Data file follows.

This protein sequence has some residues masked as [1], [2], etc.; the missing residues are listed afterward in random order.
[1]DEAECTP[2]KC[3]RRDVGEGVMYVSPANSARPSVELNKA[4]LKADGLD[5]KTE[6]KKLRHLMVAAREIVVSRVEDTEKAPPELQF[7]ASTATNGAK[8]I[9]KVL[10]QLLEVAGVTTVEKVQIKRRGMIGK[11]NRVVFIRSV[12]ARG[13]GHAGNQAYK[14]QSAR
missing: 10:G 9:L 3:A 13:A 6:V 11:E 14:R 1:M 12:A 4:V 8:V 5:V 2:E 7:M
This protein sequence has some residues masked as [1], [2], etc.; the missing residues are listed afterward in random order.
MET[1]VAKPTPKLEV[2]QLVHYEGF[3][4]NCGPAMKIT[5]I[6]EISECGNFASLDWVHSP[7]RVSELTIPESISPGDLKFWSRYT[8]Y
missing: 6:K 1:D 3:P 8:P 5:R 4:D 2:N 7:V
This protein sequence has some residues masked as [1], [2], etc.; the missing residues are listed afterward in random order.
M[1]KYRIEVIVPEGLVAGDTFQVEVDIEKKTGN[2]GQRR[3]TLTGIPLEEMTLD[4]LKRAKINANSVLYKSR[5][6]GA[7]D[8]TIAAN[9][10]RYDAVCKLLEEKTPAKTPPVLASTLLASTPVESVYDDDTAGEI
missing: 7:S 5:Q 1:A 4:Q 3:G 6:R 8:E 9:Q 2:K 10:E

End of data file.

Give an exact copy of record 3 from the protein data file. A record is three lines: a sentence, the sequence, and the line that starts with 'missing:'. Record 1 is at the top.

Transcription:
This protein sequence has some residues masked as [1], [2], etc.; the missing residues are listed afterward in random order.
M[1]KYRIEVIVPEGLVAGDTFQVEVDIEKKTGN[2]GQRR[3]TLTGIPLEEMTLD[4]LKRAKINANSVLYKSR[5][6]GA[7]D[8]TIAAN[9][10]RYDAVCKLLEEKTPAKTPPVLASTLLASTPVESVYDDDTAGEI
missing: 7:S 5:Q 1:A 4:Q 3:G 6:R 8:E 9:Q 2:K 10:E